In an attempt last May to increase Penn State’s recruiting footprint, Franklin utilized a loophole that allowed he and his Nittany Lion staff to serve as “guest coaches” at high school football camps in Georgia and Florida.  The move, which sidesteps an NCAA rule that prohibits coaches from hosting camps outside of a 50-mile radius around their respective campuses, didn’t sit well with coaches in the SEC and was quickly emulated by the Notre Dame head coach.  Kelly also added the fertile Los Angeles recruiting grounds to his camping to-do list.

Fast-forward to today, with mlive.com reporting that Harbaugh and his Michigan staff will serve as “guest coaches” at a camp not only in SEC country, but they’re set to invade Big 12 territory as well.  In June, Harbaugh & Company will attend a camp in Prattville, Ala., on the 4th and then follow that up five days later by working one in Dallas, Tex.

As the population continues to trend away from the Midwest and toward the South and Southwest, it makes sense for the Harbaughs and Franklins and Kellys of the college football world to take every of advantage of the “loophole” to get their hooks into recruits from those talent-rich areas of the country — regardless of how many SEC and Big 12 coaches they piss off in the process.

Permalink 14 Comments Back to top

Gator RB Adam Lane comes clean, embraces bowl infamy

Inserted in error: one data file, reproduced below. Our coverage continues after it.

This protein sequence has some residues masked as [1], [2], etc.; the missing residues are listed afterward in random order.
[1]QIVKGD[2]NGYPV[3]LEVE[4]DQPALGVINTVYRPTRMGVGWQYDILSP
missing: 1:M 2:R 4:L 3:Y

Birmingham Bowl - East Carolina v Florida Getty Images

Adam Lane‘s entire football future is ahead of him, but it’s what was behind him that has, thus far, landed him the most notoriety.

Entering Florida’s Birmingham Bowl appearance armed with 72 career rushing yards, Lane ripped off 109 yards and scored his first career touchdown in earning MVP honors.  It was around the time of that score where Lane, ummm, made his mark as he, well, pooped his drawers — and not in the metaphorically scared sense either.

Yes, the running back literally soiled himself at some point before/during/after the first-half score.

 

Instead of running away from the infamy of such a very public evacuation, Lane has chosen to embrace the rather odd way celebrity slammed into him.  I mean, he’s really embracing it.  And owning the shi… hell out of it.

It was the best thing that could have happened,” Lane said according to the Orlando Sentinel. “It got a lot of attention and just put me in a place where I was out there publicly and people knew who I was. I really didn’t get a lot of grief from it. A lot of people were really more focused on how well I did in the game than anything. I feel like it was that way because I embraced it.”

Good for him. There’s no reason for him to feel like crap over something that was simply an accidental act of answering nature’s call.

Permalink 12 Comments Back to top

Arizona, FSU potential landing spots for transferring ex-Irish center

BYU v Notre Dame Getty Images

After beginning his collegiate career in the Midwest, Matt  Hegarty could be headed back West.  Or down South.  One of the two, probably.

Earlier this month, Hegarty announced that he would be transferring from Notre Dame and playing his final season elsewhere.  Last week, Hegarty visited Florida State.  Wednesday, the Arizona Daily Star reported, the offensive lineman took an unofficial visit to Arizona.

Hegarty, a four-star 2011 recruit, held offers from both schools coming out of high school in New Mexico.

Hegarty is scheduled to graduate from Notre Dame in May.  Because of that, and provided he enters into a grad program not offered at his old school, he would be eligible to play immediately in 2015.

Regardless of where Hegarty ultimately lands, that team would be getting an experienced player for the interior of their offensive line.